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Another Chance: Hope and Health for the Alcoholic Family [Paperback]

Sharon Wegscheider-Cruse

Price: 23.50 & FREE Delivery in the UK. Details
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Book Description

1 Jun 1990
The second edition of this classic work on recovery for alcohol families updates and expands the original, which won a Marty Mann Award as an outstanding contribution on alcohol communications. The first ten chapters of Another Chance pull the curtain back on the alcoholic family. We meet its cast of characters: the Dependent, the Enabler, the Hero, the Scapegoat, the Lost Child, the Mascot. The author then spells out a treatment plan for halting the downward spital of alcoholism -- a powerful blend of the Twelve Steps pioneered by Alcoholics Anonymous, the Family Reconstruction process developed by Virginia Satir, Wegscheider-Cruse's innovative and eclectic approach to therapy, and her own recovery from co-dependency. The second edition also addresses adult children of alcoholics, sprituality, and co-dependent therapists.

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Product details

  • Paperback: 324 pages
  • Publisher: Science and Behavior Books; 2nd Revised edition edition (1 Jun 1990)
  • Language: English
  • ISBN-10: 0831400722
  • ISBN-13: 978-0831400729
  • Product Dimensions: 22.8 x 15.3 x 2.4 cm
  • Amazon Bestsellers Rank: 1,123,561 in Books (See Top 100 in Books)

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Customer Reviews

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Most Helpful Customer Reviews on Amazon.com (beta)
Amazon.com: 4.7 out of 5 stars  27 reviews
29 of 31 people found the following review helpful
5.0 out of 5 stars Alcoholism is a family disease; there is hope for recovery. 10 July 1999
By A Customer - Published on Amazon.com
Format:Paperback
This book represents a solid foundation for understanding the hope underlying the health and recovery for the alcoholic family.
Virginia Satir, a teacher of Sharon Wegscheider Cruse, and her contributions to family therapy are applied to understanding the roles within the family, the dysfunctional process, and the role of the counselor in assisting the re-emergence of hope.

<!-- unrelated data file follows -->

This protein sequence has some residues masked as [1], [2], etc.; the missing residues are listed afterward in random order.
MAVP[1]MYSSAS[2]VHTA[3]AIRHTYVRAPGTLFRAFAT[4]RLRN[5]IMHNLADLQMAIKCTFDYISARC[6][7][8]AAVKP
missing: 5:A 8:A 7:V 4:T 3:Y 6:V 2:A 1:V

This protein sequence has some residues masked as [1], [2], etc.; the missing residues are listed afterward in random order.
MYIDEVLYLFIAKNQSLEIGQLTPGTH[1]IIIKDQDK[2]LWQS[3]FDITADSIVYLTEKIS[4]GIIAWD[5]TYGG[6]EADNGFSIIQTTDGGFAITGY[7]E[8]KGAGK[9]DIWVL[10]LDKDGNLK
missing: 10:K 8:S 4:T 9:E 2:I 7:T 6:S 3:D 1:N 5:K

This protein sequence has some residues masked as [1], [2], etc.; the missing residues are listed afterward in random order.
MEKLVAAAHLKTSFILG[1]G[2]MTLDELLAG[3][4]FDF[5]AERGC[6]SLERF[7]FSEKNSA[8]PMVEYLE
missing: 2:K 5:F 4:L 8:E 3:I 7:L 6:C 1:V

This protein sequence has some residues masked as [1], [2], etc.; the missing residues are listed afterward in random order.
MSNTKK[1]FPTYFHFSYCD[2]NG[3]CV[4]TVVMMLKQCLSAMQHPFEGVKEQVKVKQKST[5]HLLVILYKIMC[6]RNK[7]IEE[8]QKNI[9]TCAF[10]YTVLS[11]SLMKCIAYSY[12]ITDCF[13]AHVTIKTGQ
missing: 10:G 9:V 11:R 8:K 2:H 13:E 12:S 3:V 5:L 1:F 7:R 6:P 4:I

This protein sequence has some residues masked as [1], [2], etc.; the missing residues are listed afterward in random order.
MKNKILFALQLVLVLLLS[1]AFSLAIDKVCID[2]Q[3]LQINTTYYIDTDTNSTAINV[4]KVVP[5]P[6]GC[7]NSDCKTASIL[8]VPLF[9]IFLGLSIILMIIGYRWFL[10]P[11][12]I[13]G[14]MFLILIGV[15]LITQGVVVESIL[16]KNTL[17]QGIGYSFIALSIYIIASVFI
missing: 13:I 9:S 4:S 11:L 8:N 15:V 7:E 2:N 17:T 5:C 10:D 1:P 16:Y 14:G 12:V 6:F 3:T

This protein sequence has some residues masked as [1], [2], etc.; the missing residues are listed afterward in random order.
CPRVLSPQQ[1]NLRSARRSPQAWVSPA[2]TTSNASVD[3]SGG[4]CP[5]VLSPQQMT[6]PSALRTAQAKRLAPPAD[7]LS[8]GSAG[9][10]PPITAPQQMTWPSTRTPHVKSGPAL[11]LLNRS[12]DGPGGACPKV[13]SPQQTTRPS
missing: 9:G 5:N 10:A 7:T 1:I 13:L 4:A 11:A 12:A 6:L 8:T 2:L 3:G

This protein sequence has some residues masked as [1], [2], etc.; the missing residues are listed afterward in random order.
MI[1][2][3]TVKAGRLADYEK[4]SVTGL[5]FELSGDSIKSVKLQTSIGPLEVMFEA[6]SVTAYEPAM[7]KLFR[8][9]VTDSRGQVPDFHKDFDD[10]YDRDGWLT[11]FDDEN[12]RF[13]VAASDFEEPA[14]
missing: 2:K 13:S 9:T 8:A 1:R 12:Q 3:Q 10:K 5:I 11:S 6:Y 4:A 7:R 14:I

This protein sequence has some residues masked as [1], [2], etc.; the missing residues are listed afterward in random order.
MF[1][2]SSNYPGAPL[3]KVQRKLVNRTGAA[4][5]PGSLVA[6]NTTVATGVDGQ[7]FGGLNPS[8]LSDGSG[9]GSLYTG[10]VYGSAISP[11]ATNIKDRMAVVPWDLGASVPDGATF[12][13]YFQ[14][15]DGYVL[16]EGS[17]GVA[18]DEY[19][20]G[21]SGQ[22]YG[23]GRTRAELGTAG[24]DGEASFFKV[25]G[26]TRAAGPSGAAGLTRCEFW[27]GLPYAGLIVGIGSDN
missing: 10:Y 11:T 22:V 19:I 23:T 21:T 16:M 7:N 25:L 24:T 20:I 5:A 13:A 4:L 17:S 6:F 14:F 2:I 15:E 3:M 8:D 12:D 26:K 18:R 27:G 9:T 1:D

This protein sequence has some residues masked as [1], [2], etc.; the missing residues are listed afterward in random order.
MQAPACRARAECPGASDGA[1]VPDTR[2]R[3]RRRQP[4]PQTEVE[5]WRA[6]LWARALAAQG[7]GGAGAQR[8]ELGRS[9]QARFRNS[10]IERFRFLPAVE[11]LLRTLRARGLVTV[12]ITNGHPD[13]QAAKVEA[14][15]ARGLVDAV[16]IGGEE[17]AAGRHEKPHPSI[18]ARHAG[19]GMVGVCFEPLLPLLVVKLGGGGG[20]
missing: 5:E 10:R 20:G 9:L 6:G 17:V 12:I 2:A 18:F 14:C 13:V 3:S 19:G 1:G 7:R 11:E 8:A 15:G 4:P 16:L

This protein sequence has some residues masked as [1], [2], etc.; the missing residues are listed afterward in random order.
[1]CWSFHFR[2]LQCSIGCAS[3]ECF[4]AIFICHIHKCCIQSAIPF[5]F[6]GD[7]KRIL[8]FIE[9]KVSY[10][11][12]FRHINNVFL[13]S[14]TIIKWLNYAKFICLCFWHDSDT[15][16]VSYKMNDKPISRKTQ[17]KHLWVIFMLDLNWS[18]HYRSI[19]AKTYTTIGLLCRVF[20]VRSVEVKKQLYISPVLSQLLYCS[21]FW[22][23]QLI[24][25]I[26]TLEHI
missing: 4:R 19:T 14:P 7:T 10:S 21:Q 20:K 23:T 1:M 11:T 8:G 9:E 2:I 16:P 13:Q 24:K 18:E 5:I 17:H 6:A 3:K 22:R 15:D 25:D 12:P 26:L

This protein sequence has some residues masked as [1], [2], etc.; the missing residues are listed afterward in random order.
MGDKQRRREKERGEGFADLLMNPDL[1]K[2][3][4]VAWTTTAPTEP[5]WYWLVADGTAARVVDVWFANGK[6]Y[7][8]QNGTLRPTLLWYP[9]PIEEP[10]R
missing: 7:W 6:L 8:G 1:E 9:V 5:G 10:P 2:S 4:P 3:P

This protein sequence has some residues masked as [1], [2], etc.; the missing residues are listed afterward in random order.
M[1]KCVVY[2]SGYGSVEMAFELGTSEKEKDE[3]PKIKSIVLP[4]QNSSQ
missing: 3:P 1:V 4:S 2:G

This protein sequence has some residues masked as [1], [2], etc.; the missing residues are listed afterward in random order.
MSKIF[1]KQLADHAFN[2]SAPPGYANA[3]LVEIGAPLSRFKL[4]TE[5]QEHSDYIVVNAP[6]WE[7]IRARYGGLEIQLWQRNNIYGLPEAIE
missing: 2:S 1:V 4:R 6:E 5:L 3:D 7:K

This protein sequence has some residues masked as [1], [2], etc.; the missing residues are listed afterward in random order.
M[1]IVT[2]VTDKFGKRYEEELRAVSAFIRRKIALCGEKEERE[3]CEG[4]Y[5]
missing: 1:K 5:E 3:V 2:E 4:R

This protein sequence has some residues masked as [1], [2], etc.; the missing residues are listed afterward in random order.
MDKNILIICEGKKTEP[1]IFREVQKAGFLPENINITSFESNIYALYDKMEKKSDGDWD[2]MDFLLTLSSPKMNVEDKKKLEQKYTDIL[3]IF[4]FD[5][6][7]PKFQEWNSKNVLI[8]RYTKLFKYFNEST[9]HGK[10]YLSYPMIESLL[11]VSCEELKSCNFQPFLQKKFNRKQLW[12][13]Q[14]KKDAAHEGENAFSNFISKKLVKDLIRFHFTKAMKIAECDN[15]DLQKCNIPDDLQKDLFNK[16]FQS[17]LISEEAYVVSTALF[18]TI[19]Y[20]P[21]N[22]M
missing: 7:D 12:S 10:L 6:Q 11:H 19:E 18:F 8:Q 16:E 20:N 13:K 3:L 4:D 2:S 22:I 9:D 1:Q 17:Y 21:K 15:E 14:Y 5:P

Alcoholism is understood as a family disease that creates heroes, scapegoats, lost children, and mascots as a means of survival. The positive impact of intervention on each of the family members describes how both dependents and individuals fare in living with feelings, and the forgiveness that occurs with the recovery of the whole person.
This book made a difference in my understanding of treatment and recovery.
10 of 10 people found the following review helpful
5.0 out of 5 stars A Classic Text On The Effect Of Alcohol On Families 8 May 2004
By A Customer - Published on Amazon.com
Format:Paperback
I first read this book in 1991 for a substance abuse counseling class. It does a great job of looking at alcoholism from a family systems perspective. The text even discusses issues such as codependent/enabling counselors within the profession.
Beyond it's professional usage is the fact that from the moment I started reading the book, I felt like I was reading about my own family. Finally, someone had put words to every stupid, miserable, confused feeling I had in the family I grew up in. Yes, it is a great intro text if you're planning on becoming a substance abuse counselor. But it's an even better text if you suspect that things in your family of origin weren't so normal after all. This was the book that got me started on my journey towards recovery from codependency. Since family system problems tend find their way into non alcolic families as well, this text is applicable to all kinds of people that may have found themselves growing up in the proverbial "dysfunctional family"
16 of 19 people found the following review helpful
5.0 out of 5 stars Healing the Trauma to our Soul 1 Jun 2000
By Samuel Lee Oliver - Published on Amazon.com
Format:Paperback
This book shares how alcoholism is a disease that penetrates the whole person and the whole family. Sharon Wegscheider-Cruse goes through the different roles that people act out in an alcholic family and how each breaks down unity and supports the addictive behavior of the alcoholic. Then, she gives practical ways this system can begin to heal and recover such trauma to the soul. Samuel Oliver, author of, What the Dying Teach Us: Lessons on Living
4 of 4 people found the following review helpful
5.0 out of 5 stars Alcoholism is a family disease; there is hope for recovery. 7 July 1999
By A Customer - Published on Amazon.com
Format:Hardcover
This book represents a solid foundation for understanding the hope underlying the health and recovery of the alcoholic family. Virginia Satir, a teacher of Sharon Wegscheider-Cruse, and her contributions to family therapy are applied to understanding the roles within the family, the dysfunctional process, and the role of the counselor in assisting the re-emergence of hope.
Alcoholism is understood as a family disease that creates heroes, scapegoats, lost children, and mascots as a means of survival. The positive impact of intervention on each of the family members describes how both dependents and individuals fare in living with feelings, and the forgiveness that occurs with the recovery of the whole person.
This book made a difference in my understanding of treatment and recovery.
2 of 2 people found the following review helpful
5.0 out of 5 stars Important Book 4 Jan 2012
By Michigan Therapist - Published on Amazon.com
Format:Paperback
As a therapist in private practice, this book has been priceless to me and my clients. This book broke new ground years ago and it is all still highly relevant . One of the best books around for helping people understand family dynamics.
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